Again, as we’ve mentioned before in these pages, Vancouver has gone Scotland crazy and it’s not just in a managerial capacity, with Barry Robson and Kenny Miller heading over the Atlantic to become highly paid ‘Designated Players’ (marquee players if you’d like) and to replace the guys that had moved on.
They’ve both struggled, as has Kris Boyd at Portland. MLS seems to be a League that many UK players struggle to adapt to. It took both David Beckham and Robbie Keane time to settle in at LA.
The Scots have underperformed and with the DP tag and the fact that in a League with an open salary policy, everyone and their dog knows just how much money they’re earning ($1.24 million for Miller and $596,499 for Robson), the fans have been on their back.
They’ve been on their case for everything from not scoring goals, bringing disharmony to the dressing room, replacing fan favourites and, in Robson’s case, being whiny and waving his arms around like one of those weird wind men things you find outside car dealerships. There’s also been rumour of dressing room disagreements with some of the other top players.
Is it fair to say they’ve flopped? Yes and no.
Both have contributed to the team, but in the eyes of the fans and the media, nowhere near enough for the money they’re commanding.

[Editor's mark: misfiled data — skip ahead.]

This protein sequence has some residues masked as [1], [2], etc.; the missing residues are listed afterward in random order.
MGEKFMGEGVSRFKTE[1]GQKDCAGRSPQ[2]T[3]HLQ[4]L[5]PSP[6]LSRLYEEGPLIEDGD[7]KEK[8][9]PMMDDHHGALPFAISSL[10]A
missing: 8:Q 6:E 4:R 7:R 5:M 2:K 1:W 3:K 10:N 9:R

Robson has played 17 games, scoring three goals and contributing two assists. Ironically, that makes him the team’s fourth top scorer, as they’ve struggled to find the net all that often.
Miller has played 13 games (five of them as a sub), scoring just twice and contributing one assist.
Their performances were getting so much criticism that both of them were dropped to the bench for the last game of the regular season.
Robson regained his starting spot for the playoff game against the Los Angeles Galaxy, but Miller had to be content with being on the bench again. Except he wasn’t.
He made it clear that this was a different role for him. Not one that he is used to. And it seemed not one that he was particularly happy about.
With the money he is on, it’s also not a situation that Vancouver can continue with.
Miller didn’t help his cause by having a great chance to give Vancouver a 2-0 lead in the playoff game against LA, but with the empty goal gaping, he failed to even get his shot on target from ten yards out.
For many, myself included, that was the final straw and he needs to head back to the UK pronto.
Robson may get a reprieve, but the jury is still out on him.
At least one UK ex-pat did come into Vancouver amongst in the summer amongst all the reshuffling and do well.
Former Ireland international Andy O’Brien has come to Vancouver and excelled, immediately making himself one of the starting centrehalfs.
So that was the tale of Vancouver Whitecaps in 2012 and their band of Scots.
With the club now going through their end of season evaluations to see who will be kept on, they will soon break off until pre-season training recommences in January.
If they Scots management team decided to focus on some more UK players, let’s hope there’s more O’Briens and less Millers.
Poor old Kenny Miller. No-one seems to want him to start these days.
A footballers time in the limelight and glory days are indeed a short one.
[You can read all about Vancouver Whitecaps daily on AFTN’s Canadian website at: www.aftn.ca]